Newspaper of Chicago Daily Tribune, May 25, 1873, Page 7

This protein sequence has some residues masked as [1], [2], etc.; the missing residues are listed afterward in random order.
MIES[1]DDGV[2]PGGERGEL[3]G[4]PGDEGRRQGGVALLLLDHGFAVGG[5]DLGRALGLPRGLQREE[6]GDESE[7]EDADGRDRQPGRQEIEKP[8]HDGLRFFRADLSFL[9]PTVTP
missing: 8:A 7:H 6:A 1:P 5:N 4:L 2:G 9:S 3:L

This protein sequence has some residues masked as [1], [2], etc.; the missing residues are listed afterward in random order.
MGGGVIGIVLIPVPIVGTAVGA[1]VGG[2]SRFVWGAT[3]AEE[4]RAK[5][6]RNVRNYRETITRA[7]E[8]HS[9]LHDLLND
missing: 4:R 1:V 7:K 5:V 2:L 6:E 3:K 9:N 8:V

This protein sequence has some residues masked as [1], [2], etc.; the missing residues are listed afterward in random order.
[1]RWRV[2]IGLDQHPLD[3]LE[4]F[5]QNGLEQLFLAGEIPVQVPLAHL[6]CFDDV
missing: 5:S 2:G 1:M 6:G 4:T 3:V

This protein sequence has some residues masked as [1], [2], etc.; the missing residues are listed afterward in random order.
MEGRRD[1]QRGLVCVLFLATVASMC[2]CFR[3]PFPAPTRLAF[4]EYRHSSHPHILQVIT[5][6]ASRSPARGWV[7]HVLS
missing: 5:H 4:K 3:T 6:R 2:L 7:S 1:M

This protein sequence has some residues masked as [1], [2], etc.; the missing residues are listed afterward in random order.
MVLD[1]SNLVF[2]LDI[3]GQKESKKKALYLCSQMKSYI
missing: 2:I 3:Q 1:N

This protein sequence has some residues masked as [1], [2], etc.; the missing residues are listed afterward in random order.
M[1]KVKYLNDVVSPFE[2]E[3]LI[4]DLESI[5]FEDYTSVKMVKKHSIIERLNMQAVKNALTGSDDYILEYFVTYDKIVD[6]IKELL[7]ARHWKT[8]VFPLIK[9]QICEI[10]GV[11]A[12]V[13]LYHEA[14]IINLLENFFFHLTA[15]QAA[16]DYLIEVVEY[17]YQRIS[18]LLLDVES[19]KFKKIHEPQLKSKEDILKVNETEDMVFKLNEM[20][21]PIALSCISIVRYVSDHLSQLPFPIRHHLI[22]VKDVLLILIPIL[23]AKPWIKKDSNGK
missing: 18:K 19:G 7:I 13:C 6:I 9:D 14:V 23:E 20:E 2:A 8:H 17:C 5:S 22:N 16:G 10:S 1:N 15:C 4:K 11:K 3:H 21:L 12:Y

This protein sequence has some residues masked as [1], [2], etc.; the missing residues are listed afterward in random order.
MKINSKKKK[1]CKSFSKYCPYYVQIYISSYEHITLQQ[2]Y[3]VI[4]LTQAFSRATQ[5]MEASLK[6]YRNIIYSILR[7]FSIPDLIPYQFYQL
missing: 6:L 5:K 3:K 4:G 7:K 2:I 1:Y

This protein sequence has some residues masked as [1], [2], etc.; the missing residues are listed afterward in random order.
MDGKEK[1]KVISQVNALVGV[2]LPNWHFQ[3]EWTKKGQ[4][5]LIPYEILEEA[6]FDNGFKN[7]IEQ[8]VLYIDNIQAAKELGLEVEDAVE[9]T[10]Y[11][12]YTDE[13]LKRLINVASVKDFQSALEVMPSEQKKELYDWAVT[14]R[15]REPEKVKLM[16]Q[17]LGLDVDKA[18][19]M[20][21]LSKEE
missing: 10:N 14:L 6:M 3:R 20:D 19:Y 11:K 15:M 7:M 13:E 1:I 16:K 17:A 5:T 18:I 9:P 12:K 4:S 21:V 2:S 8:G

Newspaper of Chicago Daily Tribune dated May 25, 1873 Page 7